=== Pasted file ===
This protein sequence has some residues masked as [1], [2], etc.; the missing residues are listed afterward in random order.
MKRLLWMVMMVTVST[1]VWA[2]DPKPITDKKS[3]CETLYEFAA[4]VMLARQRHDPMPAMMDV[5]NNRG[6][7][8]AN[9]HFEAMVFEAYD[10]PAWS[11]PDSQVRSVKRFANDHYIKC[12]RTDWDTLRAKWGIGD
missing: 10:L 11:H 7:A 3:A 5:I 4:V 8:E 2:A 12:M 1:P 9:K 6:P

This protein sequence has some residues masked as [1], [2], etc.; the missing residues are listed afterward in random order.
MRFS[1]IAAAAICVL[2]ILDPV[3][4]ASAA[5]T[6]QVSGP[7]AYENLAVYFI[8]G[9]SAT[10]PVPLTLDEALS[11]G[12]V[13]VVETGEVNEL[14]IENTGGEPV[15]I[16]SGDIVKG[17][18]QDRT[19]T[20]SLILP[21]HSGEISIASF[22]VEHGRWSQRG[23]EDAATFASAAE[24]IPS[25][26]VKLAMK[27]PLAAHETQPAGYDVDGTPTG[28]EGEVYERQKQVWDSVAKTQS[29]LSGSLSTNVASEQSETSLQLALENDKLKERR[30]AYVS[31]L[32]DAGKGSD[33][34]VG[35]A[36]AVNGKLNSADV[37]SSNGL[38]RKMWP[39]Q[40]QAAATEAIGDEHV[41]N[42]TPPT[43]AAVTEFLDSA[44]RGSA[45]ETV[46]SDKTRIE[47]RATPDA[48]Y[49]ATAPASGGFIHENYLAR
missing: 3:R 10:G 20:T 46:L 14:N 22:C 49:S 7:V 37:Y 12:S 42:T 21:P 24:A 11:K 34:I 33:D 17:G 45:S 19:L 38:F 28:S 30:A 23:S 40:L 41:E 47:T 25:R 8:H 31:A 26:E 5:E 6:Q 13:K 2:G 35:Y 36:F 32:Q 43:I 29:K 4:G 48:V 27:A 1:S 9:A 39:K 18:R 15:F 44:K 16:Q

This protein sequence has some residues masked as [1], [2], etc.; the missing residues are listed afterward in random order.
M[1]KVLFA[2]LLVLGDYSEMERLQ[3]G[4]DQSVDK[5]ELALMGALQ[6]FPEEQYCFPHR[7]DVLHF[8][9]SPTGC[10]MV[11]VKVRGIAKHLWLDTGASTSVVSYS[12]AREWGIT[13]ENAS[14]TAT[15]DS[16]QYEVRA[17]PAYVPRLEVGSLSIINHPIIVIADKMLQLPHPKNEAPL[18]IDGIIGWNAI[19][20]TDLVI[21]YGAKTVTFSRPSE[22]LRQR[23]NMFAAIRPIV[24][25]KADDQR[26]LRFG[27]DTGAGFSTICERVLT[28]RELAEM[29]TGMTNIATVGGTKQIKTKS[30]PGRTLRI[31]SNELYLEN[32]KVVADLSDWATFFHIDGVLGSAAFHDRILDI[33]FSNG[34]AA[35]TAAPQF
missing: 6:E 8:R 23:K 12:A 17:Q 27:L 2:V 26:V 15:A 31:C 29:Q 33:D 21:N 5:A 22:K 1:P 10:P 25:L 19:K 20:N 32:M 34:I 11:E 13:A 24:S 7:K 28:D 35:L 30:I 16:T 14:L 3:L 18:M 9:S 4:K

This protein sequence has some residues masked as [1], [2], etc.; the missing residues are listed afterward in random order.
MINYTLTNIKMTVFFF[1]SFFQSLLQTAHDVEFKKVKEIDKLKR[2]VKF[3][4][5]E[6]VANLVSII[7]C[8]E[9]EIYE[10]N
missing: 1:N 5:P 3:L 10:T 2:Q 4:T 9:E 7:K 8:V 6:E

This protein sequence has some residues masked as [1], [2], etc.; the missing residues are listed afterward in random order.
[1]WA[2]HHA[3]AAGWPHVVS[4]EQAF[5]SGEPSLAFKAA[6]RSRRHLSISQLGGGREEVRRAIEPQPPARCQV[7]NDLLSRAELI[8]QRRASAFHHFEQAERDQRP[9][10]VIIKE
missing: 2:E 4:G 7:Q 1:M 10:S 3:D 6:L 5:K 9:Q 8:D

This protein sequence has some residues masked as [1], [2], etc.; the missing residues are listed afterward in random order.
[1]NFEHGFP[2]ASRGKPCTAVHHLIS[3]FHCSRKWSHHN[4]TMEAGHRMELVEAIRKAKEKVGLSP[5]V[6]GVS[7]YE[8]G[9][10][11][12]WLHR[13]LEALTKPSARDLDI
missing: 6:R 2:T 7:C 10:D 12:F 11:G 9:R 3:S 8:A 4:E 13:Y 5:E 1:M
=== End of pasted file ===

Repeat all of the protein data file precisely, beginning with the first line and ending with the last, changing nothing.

This protein sequence has some residues masked as [1], [2], etc.; the missing residues are listed afterward in random order.
MKRLLWMVMMVTVST[1]VWA[2]DPKPITDKKS[3]CETLYEFAA[4]VMLARQRHDPMPAMMDV[5]NNRG[6][7][8]AN[9]HFEAMVFEAYD[10]PAWS[11]PDSQVRSVKRFANDHYIKC[12]RTDWDTLRAKWGIGD
missing: 10:L 11:H 7:A 3:A 5:I 4:V 8:E 2:A 12:M 1:P 9:K 6:P

This protein sequence has some residues masked as [1], [2], etc.; the missing residues are listed afterward in random order.
MRFS[1]IAAAAICVL[2]ILDPV[3][4]ASAA[5]T[6]QVSGP[7]AYENLAVYFI[8]G[9]SAT[10]PVPLTLDEALS[11]G[12]V[13]VVETGEVNEL[14]IENTGGEPV[15]I[16]SGDIVKG[17][18]QDRT[19]T[20]SLILP[21]HSGEISIASF[22]VEHGRWSQRG[23]EDAATFASAAE[24]IPS[25][26]VKLAMK[27]PLAAHETQPAGYDVDGTPTG[28]EGEVYERQKQVWDSVAKTQS[29]LSGSLSTNVASEQSETSLQLALENDKLKERR[30]AYVS[31]L[32]DAGKGSD[33][34]VG[35]A[36]AVNGKLNSADV[37]SSNGL[38]RKMWP[39]Q[40]QAAATEAIGDEHV[41]N[42]TPPT[43]AAVTEFLDSA[44]RGSA[45]ETV[46]SDKTRIE[47]RATPDA[48]Y[49]ATAPASGGFIHENYLAR
missing: 3:R 10:G 20:T 46:L 14:N 22:C 49:S 7:V 37:Y 12:S 42:T 21:P 24:A 11:K 34:I 33:D 17:G 45:S 19:L 38:F 28:S 30:A 23:S 40:L 41:E 47:T 25:R 8:H 31:A 26:E 5:E 6:Q 13:K 2:G 35:Y 36:F 32:Q 43:I 29:K 4:G 48:V 27:A 1:S 9:A 39:K 18:R 15:F 44:K 16:Q

This protein sequence has some residues masked as [1], [2], etc.; the missing residues are listed afterward in random order.
M[1]KVLFA[2]LLVLGDYSEMERLQ[3]G[4]DQSVDK[5]ELALMGALQ[6]FPEEQYCFPHR[7]DVLHF[8][9]SPTGC[10]MV[11]VKVRGIAKHLWLDTGASTSVVSYS[12]AREWGIT[13]ENAS[14]TAT[15]DS[16]QYEVRA[17]PAYVPRLEVGSLSIINHPIIVIADKMLQLPHPKNEAPL[18]IDGIIGWNAI[19][20]TDLVI[21]YGAKTVTFSRPSE[22]LRQR[23]NMFAAIRPIV[24][25]KADDQR[26]LRFG[27]DTGAGFSTICERVLT[28]RELAEM[29]TGMTNIATVGGTKQIKTKS[30]PGRTLRI[31]SNELYLEN[32]KVVADLSDWATFFHIDGVLGSAAFHDRILDI[33]FSNG[34]AA[35]TAAPQF
missing: 6:E 8:R 23:K 12:A 17:Q 27:L 2:V 26:V 15:A 31:C 29:Q 33:D 21:N 5:A 22:K 1:P 10:P 25:L 19:K 20:N 32:M 34:I 11:E 13:A 24:S 7:K 28:D 35:L 30:I 16:T 14:L 3:L 18:M 9:S 4:K

This protein sequence has some residues masked as [1], [2], etc.; the missing residues are listed afterward in random order.
MINYTLTNIKMTVFFF[1]SFFQSLLQTAHDVEFKKVKEIDKLKR[2]VKF[3][4][5]E[6]VANLVSII[7]C[8]E[9]EIYE[10]N
missing: 1:N 5:P 3:L 10:T 2:Q 4:T 9:E 7:K 8:V 6:E

This protein sequence has some residues masked as [1], [2], etc.; the missing residues are listed afterward in random order.
[1]WA[2]HHA[3]AAGWPHVVS[4]EQAF[5]SGEPSLAFKAA[6]RSRRHLSISQLGGGREEVRRAIEPQPPARCQV[7]NDLLSRAELI[8]QRRASAFHHFEQAERDQRP[9][10]VIIKE
missing: 2:E 4:G 7:Q 1:M 10:S 3:D 6:L 5:K 9:Q 8:D

This protein sequence has some residues masked as [1], [2], etc.; the missing residues are listed afterward in random order.
[1]NFEHGFP[2]ASRGKPCTAVHHLIS[3]FHCSRKWSHHN[4]TMEAGHRMELVEAIRKAKEKVGLSP[5]V[6]GVS[7]YE[8]G[9][10][11][12]WLHR[13]LEALTKPSARDLDI
missing: 6:R 2:T 7:C 10:D 12:F 11:G 9:R 3:S 8:A 4:E 13:Y 5:E 1:M